Quote:Josh.I bought one for my iPhone. I played around with it during the day and it looks very good. I'm looking forward to using the local horizon defining feature on my observing sites. That seems to be a killer feature for this app.Thank you for the good app.
David Member of International Dark-Sky Association
Quote:I'm running it on my iPad now and it works fine, although a version that took advantage of the ipad's larger screen would be most welcome
Quote:Quote:I'm running it on my iPad now and it works fine, although a version that took advantage of the ipad's larger screen would be most welcome I would like to make sure there won't be a separate "HD" version of the app separate from the current version so I wouldn't have to pay another $10 to get the iPad version if I buy the iPhone version now.
Tom Karpf (tkarpf) Vice President, Astronomical Society of Greater Hartford www.asgh.org
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Quote:It also looks an awful lot like AstroPlanner for the PC.
Quote:Any plans for an Android version?
Orange Tube C8, Tasco 7te-5, 4" Criterion Dynascope, Jason/Towa 313
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Quote:Two suggestions:1. Ability to sort the observing list like you can with catalogs. If I put a list together I would like to quickly sort in order imshould observe them on a given night.2. Solar system objects (at least the planets)
Quote:I have beta tested and even consulted on the design of a number of astronomy apps for iPhone, and have been frustrated that not one programmer jumped at the suggestion to write an app with Observer Pro's capabilities. "Too hard," they all said; "no good way to design such an interface." I am not a programmer, and so was unable to code it myself. I just stumbled across Observer Pro, and am glad to hear Josh has written my dream program. Thanks, Josh! I'll download it and follow this page. Bet it is great, and will only get better!
Quote:What would you think if I supported the other sort modes in the Observing List through the action menu? This would lose any custom sorting you may have set but allows both paradigms to be supported.
Quote:Yes thanks, Trombone; perhaps you read in my signature that I have only an iPod, not an iPhone. According the the blurb on the App Store, there is a way to enter the horizon using a protractor and a compass. Presumably with an iPhone, there is some kind of augmented reality function allowing the horizon to be traced with the camera while the compass and GPS render the horizon effortlessly. Can anyone comment on the difficulty of roughing out a horizon manually? I figure it will be worth the effort.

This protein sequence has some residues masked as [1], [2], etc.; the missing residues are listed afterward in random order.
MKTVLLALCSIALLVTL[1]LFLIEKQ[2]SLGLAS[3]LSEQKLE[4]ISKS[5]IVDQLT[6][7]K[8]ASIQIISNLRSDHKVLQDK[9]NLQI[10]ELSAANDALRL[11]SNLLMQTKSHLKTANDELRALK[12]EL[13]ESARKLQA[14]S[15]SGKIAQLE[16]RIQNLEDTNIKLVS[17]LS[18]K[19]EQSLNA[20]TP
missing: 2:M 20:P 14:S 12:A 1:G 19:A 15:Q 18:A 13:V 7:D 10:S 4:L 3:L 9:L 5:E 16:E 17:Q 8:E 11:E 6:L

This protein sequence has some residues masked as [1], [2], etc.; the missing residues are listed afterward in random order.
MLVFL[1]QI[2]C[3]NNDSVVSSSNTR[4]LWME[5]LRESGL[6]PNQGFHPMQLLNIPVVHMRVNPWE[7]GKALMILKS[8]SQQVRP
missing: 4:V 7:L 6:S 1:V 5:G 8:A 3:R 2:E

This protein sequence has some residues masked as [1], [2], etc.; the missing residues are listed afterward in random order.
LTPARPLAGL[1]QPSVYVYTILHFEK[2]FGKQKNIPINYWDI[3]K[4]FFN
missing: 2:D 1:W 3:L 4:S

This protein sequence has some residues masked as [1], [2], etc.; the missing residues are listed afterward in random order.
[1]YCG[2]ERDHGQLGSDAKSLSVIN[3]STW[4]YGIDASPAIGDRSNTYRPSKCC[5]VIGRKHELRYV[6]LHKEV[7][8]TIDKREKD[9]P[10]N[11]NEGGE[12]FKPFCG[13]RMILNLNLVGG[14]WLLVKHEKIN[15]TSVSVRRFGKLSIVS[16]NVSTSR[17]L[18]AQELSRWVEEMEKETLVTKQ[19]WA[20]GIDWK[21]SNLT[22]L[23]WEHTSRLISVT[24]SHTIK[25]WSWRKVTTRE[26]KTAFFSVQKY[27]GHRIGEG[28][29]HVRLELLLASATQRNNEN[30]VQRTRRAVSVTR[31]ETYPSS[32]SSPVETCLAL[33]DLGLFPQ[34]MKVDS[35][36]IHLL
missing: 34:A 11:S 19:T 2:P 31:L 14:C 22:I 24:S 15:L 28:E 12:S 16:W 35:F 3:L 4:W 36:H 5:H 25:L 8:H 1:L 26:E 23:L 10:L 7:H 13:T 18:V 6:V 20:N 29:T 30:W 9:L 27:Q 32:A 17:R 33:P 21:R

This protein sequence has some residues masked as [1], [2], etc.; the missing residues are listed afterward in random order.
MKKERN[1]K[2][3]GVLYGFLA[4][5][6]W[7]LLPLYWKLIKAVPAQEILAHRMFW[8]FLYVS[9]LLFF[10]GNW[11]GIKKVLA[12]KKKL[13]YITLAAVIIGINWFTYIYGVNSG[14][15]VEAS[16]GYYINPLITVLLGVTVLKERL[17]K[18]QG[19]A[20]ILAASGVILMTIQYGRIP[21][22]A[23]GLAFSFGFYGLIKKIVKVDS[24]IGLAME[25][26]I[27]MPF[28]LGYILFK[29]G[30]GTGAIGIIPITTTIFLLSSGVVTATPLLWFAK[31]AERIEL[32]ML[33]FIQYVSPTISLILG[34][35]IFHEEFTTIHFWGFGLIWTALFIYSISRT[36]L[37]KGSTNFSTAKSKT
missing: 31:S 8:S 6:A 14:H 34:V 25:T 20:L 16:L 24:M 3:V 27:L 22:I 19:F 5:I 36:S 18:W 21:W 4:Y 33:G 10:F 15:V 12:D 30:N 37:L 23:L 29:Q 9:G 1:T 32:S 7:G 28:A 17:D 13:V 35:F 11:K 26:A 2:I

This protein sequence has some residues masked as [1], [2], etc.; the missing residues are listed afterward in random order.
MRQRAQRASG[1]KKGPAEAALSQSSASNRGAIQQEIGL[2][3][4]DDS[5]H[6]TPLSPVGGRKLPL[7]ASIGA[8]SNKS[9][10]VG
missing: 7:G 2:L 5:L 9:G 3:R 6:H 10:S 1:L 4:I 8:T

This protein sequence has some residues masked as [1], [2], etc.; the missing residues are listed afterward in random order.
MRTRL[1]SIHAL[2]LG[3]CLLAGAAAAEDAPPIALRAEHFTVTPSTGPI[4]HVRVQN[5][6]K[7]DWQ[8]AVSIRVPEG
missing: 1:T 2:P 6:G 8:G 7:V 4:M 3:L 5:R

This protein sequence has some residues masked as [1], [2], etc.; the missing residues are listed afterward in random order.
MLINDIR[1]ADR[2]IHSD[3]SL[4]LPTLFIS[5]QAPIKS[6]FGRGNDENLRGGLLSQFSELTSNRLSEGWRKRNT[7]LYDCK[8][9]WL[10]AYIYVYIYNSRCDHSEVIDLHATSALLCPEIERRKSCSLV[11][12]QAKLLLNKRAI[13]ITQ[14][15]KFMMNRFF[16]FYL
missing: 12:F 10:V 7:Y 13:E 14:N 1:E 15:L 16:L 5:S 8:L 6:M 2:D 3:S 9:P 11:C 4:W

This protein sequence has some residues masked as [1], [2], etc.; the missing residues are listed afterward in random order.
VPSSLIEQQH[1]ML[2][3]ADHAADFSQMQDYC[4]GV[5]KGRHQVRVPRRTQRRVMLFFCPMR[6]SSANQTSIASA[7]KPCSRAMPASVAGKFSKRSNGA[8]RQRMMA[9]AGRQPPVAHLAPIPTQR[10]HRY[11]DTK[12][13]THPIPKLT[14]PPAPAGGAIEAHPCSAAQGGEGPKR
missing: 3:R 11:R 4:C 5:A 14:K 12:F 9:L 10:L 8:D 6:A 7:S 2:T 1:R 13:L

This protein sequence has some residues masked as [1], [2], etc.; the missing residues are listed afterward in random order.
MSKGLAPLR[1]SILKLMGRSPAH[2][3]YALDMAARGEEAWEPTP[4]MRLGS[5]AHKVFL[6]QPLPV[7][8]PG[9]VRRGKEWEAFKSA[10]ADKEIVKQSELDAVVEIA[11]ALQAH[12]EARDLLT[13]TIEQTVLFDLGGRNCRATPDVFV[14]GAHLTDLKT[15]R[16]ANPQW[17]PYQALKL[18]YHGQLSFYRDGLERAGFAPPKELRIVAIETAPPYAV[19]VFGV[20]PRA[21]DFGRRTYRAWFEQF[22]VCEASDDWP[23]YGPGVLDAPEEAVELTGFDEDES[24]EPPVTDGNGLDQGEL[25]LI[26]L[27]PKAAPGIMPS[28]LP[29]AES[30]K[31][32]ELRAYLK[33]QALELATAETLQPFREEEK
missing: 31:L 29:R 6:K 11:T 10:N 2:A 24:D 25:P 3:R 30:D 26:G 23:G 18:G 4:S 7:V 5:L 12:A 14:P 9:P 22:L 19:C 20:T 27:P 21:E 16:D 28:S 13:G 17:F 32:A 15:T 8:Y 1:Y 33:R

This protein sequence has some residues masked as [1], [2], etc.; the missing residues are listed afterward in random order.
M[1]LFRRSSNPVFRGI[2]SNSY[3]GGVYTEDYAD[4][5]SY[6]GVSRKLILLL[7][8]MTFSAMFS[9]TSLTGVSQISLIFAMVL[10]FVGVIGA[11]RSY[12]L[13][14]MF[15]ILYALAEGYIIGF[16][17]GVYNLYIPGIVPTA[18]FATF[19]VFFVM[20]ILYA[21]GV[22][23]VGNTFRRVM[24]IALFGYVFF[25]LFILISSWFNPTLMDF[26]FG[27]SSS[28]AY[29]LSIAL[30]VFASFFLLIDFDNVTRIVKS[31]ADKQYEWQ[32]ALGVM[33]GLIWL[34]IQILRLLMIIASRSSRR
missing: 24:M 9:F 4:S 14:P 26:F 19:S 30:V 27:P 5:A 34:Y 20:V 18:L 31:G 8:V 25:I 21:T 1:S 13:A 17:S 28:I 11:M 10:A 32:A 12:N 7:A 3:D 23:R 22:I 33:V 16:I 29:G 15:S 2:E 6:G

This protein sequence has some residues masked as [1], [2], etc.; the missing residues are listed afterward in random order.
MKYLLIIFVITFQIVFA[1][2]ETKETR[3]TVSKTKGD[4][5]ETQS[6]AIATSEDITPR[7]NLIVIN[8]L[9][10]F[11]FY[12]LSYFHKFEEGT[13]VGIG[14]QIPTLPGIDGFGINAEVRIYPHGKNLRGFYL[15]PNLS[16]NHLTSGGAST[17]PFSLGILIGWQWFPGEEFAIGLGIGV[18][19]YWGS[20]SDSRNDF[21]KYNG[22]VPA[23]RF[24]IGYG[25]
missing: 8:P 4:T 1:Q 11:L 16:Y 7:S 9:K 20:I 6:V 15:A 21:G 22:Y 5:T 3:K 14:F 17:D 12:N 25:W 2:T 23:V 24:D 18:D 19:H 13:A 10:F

Quote:Quote:What would you think if I supported the other sort modes in the Observing List through the action menu? This would lose any custom sorting you may have set but allows both paradigms to be supported.Could the first task of any built-in sorting script always be to save the custom sort order for later restoration?
Quote:Quote:Quote:What would you think if I supported the other sort modes in the Observing List through the action menu? This would lose any custom sorting you may have set but allows both paradigms to be supported.Could the first task of any built-in sorting script always be to save the custom sort order for later restoration? That's an interesting idea. Originally I was going to support multiple observing lists (and I may add it in the future). If there's the ability to maintain multiple observing lists I could add a 'duplicate' function that would effectively be the way you would 'save' your manually sorted list before sorting by magnitude/transit/etc.Josh
Quote:Could do both. Allow not only creating, but saving and naming custom sorts for use across all custom lists. Also, upon invoking a built-in sort, first save the current custom sort to prevent frustration from accidentally lost sorts. Cool thing is, saving just the parameters (not the sorted list) would occur so quickly as to cause essentially no hit to performance.
Quote:Busted! But only temporarily. In my excitement, I forgot to check the system requirements. Observer Pro will not run on my older iPod. Funny thing is, had I tried to download it from the iPod, I may have gotten a warning that it was too old; but, when downloading from my Mac's desktop, iTunes gives no such warning, despite knowing the type of iPod I have. Apple, thy name is Redmond! Thou ought to know better.
Quote:iPod Touch Gen 2 running iOS 4.2.1. Got a build for antique iPods, even if not all the features worked?
Quote:Hi Josh,Sorry I've been away from CN for a while -- the ideas for sorting the observing list that I've seen are all good ones. Just being able to sort the list like the others would be a welcome start in my book. BTW, having multiple observing lists would be a great enhancement too!In terms of the planets, the visibility charts would be the most useful anyway (for me, at least). In terms of planning, I'm looking for the answer to "when is Saturn around at 9pm" because I do a lot of outreach events
Quote:IPad please........that's all that's making me hesitate to press "BUY"